March 23, 2023
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Commentary: Renewable energy marches onward

The news so far this year has been dismal: mass shootings, Russian meddling in our elections, rabid political partisanship on Capitol Hill, scandals erupting in the White House, and an opioid epidemic out of control. And that’s just the tip of the iceberg.

There’s a bit of light, however, glimmering on the renewable energy front. When President Trump first took office, it looked like renewable energy would be entering an unremittingly bleak era. His administration has mounted a militantly pro-fossil fuel campaign, advocating policies that are clearly aimed at undercutting the transition to renewable energy. The recent decision to impose a 30 percent tax on solar panels imported from China, in particular, looked as if it would deal a substantial blow to the solar industry.

Surprisingly, though, it doesn’t seem like the expansion of renewable energy can be stopped. As the New Republic points out, “From solar to wind to geothermal energy, the renewables industry is withstanding Trump — and in some cases, it’s doing better than ever.” It turns out that the long march towards a clean energy economy can be hindered but not stopped. Trump simply does not have the power to alter the direction of technological innovation and market forces.

A new report, the 2018 Sustainable Energy in America Factbook, underscores this point. Even in the uncertain climate accompanying the ascension of Trump to the White House in 2017, 18 percent of all electricity in the U.S. was produced by renewable sources, including wind, solar, and hydropower, up from 15 percent in 2016. That, as one energy analyst noted, puts renewables “within striking distance” of the nuclear power sector, which has hovered at 19–20 percent since 2008. Just as impressive, the share of electricity produced by renewables in the U.S. has nearly doubled since 2008, while coal’s share plummeted from 48 to 30 percent.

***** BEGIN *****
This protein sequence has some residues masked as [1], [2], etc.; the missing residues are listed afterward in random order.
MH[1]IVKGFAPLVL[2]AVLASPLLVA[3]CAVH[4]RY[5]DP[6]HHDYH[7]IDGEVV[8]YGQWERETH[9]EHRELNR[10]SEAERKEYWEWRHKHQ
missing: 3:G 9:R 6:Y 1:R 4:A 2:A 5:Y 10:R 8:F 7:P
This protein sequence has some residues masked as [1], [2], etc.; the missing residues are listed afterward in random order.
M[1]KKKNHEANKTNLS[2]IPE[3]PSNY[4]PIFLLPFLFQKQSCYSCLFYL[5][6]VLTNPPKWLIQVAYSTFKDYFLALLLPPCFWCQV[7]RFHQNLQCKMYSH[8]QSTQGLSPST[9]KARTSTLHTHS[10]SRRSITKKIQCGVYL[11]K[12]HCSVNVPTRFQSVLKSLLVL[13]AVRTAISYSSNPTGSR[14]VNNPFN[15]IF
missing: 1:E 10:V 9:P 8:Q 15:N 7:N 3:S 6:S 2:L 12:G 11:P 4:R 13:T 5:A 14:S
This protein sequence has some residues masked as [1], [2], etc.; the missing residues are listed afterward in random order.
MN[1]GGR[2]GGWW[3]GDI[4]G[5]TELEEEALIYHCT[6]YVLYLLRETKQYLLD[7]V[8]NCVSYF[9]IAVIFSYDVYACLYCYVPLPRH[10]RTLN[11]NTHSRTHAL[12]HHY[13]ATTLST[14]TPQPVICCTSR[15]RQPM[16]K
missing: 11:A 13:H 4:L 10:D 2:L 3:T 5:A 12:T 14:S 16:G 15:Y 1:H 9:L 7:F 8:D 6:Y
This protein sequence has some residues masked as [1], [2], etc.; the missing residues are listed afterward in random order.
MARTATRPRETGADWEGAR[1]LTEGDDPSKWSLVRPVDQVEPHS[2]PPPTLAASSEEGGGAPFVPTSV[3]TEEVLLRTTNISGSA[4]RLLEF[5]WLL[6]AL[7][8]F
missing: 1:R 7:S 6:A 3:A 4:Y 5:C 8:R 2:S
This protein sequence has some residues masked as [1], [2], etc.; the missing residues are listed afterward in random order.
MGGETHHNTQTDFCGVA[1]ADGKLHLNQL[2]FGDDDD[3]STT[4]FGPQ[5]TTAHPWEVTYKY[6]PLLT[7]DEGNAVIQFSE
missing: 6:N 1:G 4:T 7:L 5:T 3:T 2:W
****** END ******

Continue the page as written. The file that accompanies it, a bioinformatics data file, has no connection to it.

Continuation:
The dramatic drop in the cost of renewable energy production in the last 10 years has made it competitive with coal and natural gas, and in some cases it’s even cheaper. For example, the price of utility-scale solar dropped 62 percent from 2009 to 2015 and is projected to drop another 59 percent by 2025. Last year, in one of those ironic plot twists that would never make it past the producers if it were a film script, the Kentucky Coal Mining Museum converted to solar power in order to keep its expenses down.

The continued decline in the cost of renewables spells bad news for coal going forward. Solar and wind projects made up about 62 percent of new power construction in 2017 and 2.9 gigawatts of new renewable energy projects were undertaken last year. In contrast, 12.5 gigawatts of coal plants are slated to shut down in 2018.

The rapid expansion of renewable energy production has led to an explosive growth in jobs. Last year the U.S. wind and solar industries employed about 300,000 workers. The wind energy sector provided jobs for nearly 90,000 Americans, 20 percent more than in 2015, and the nation’s solar industry employed nearly 209,000 workers, compared to about 150,000 jobs remaining in coal.

“Imagine,” observes the New Republic, “how well solar, wind, and battery technology would fare if Trump had the same enthusiasm for promoting it as he does for promoting coal and oil and gas.” But then Trump wouldn’t be Trump — that’s the unfortunate reality. In the meantime, however, the renewables march forges ahead.